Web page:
They're shooting for the stars, so you should follow their accounts.

women in stem follow instagram
Credit: @science.uncovered, @notesfromthephysicslab, @labmuffinbeautyscience, HelloGiggles

My father has a PhD in physics, and although he's conservative and traditional, he was very determined to instill in me the belief that women in STEM are just as (if not more) intelligent and impactful as men.

STEM subjects are all rigorous studies, to begin with, demanding discipline, logic, and no small amount of sheer grit to survive in a field that has been predominantly male-dominated, with few great female scientists and engineers getting the recognition they deserve. I've seen firsthand the condescension and misogyny female engineers and medical students go through (ever been told that your lab report looks cute?), and it only supports the lesson that women can also achieve excellence in a male-dominated field.

So, in honor of National Pi Day (the celebration of mathematics), check out some of women on Instagram changing the narrative of women in STEM on Instagram:

Women in STEM to follow on Instagram:


Abigail Harrison dreams of becoming the first astronaut to Mars. In 2015, at the age of 18 years old, Abby founded The Mars Generation, a 501c3 non-profit with the support of an advisory board of astronauts, engineers, scientists, and her hundreds of thousands of online supporters, which aims to educate and excite kids and adults about space exploration and STEM education.


Samantha Yammine, PhD, is a science communicator and uses her Instagram as a way to discuss neuroscience topics with the public and further her research. She also coined the #ScientistsWhoSelfie hashtag, which spurred an online movement to challenge the stereotypical perception of what STEM professionals look like.


Estefannie's feed is millennial sensibilities powered by computer science, featuring tech innovations she's taking part in and taking note of across the globe. Her Instagram Stories offer everything from fun facts and hacks to her weekly IGTV series. Estefannie explains Estuff, breaking down all things STEM in a digestible way for her viewers. 


Amy Atwater is a paleontologist and science communicator who aims to amplify the voice of the immensely accomplished, yet vastly under-appreciated English paleontologist Mary Annings, who was dismissed from scientific circles and credit due to her gender.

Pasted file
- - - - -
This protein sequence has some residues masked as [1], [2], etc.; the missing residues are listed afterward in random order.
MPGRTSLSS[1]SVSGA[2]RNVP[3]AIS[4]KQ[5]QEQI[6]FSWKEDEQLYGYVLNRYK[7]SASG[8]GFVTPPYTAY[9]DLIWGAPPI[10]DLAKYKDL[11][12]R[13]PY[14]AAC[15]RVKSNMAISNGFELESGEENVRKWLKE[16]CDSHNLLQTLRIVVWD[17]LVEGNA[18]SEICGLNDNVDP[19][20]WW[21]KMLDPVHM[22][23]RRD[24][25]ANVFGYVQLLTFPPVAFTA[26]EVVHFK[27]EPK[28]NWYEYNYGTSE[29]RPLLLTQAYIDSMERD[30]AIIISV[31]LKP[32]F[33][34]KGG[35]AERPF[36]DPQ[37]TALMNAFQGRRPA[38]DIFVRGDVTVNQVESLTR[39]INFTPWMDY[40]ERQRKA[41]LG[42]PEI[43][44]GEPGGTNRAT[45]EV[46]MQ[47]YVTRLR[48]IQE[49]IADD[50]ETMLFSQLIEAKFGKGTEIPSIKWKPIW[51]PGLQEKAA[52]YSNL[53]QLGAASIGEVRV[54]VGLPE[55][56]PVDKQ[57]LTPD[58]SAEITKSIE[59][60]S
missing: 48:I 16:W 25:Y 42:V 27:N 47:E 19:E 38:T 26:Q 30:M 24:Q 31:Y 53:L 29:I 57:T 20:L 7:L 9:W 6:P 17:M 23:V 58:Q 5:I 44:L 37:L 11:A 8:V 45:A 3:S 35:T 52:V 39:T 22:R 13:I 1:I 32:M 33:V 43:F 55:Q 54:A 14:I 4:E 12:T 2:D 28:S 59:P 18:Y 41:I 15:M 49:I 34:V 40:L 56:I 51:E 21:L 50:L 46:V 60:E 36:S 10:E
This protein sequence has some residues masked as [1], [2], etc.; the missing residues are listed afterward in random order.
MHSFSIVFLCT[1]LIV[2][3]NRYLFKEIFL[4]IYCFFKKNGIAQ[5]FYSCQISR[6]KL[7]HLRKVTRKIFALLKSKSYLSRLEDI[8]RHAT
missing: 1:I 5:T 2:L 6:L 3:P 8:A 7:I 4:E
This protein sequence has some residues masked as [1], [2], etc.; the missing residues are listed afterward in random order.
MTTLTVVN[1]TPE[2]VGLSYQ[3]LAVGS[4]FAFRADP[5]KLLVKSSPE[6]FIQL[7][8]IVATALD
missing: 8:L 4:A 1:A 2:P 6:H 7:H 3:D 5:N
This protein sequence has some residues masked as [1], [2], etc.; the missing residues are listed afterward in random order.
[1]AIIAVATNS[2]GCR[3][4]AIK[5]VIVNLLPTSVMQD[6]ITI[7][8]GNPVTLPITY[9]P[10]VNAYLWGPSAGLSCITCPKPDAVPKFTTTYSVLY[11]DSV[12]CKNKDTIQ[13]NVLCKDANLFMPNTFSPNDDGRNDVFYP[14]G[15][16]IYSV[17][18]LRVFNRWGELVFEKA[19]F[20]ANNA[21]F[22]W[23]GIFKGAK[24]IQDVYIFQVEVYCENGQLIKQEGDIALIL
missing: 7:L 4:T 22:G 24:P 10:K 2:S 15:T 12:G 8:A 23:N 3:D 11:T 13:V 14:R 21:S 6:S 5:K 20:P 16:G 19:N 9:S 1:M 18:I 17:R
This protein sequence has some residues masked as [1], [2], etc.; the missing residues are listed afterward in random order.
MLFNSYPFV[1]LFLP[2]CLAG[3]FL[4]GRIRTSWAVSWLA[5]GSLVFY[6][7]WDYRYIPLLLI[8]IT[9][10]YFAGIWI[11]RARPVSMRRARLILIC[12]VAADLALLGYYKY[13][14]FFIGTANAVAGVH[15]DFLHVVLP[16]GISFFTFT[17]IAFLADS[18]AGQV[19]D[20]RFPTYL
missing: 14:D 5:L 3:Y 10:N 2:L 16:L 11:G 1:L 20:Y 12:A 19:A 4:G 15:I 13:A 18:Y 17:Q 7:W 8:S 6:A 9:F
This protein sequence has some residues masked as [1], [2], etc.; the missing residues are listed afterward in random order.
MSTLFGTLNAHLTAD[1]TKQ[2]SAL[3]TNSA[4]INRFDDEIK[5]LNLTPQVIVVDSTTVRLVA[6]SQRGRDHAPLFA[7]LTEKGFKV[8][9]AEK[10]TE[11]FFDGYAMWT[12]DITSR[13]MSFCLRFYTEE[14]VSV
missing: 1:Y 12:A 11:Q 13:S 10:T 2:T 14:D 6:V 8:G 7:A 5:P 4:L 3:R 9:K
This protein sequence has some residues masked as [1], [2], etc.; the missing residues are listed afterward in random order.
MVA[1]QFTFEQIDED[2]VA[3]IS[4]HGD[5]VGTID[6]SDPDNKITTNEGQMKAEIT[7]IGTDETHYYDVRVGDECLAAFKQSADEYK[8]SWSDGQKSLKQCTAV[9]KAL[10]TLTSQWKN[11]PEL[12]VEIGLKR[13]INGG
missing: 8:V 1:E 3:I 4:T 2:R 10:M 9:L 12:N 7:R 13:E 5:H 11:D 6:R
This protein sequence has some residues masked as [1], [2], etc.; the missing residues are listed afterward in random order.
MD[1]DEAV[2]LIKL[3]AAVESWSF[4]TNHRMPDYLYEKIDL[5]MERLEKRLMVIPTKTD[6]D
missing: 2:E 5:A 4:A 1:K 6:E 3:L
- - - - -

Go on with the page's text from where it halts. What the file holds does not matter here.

Imogene Cancellare is a conservation biologist and National Geographic Explorer who conducts research on rare and elusive wildlife. She's currently assisting a wildlife management techniques lab and is helping to teach students how to collect and analyze different metrics in wildlife research, from vegetation surveys to independent projects for monitoring wildlife.


Brooke Brown, a teacher in Oklahoma, specializes in all things literacy and STEM. Her feed is dedicated to showing at-home educational games, learning resources, and STEM children's books to make topics like coding accessible and easier to understand!


Antonella is a Latina in STEM who combines spirituality, yoga, and tech, taking her followers through her experience as a computer science student and sharing ways to create new habits for a balanced life through mindfulness and meditation and by advocating for inclusion and diversity in tech.


Jessica is the science communication lead at The Covid Tracking Project, and uses her platform to educate and inform her audience about infectious diseases. She does a near-daily Q&A about coronavirus (COVID-19), vaccines, and her IG highlight stories are all about the most recent studies about the new vaccines and The Covid Tracking Project's published accountability work.


Raven is an award-winning molecular scientist, addressing anti-Black racism within the STEM field with her Sunday night STEMbassy web show and running Smarty Pants Clothing Co., a STEM-themed clothing line.


Esther Odekunle is an antibody engineer and senior scientist at GSK breaking down research, de-mystifying the fear around vaccines for her audience, and advocating for diversity within the STEM space.


Daisy Shearer is an Autistic PhD candidate in semiconductor spintronics and an experimental quantum physicist. On her Instagram, you can find her often talking about her mental health, her relationship with perfectionism, and what's it like being in the spintronics lab.


With a PhD in chemistry, Michelle Wong has been using Instagram to teach her audience about the ins and out of cosmetic formulation, ingredient chemistry, SPF studies, and product reviews.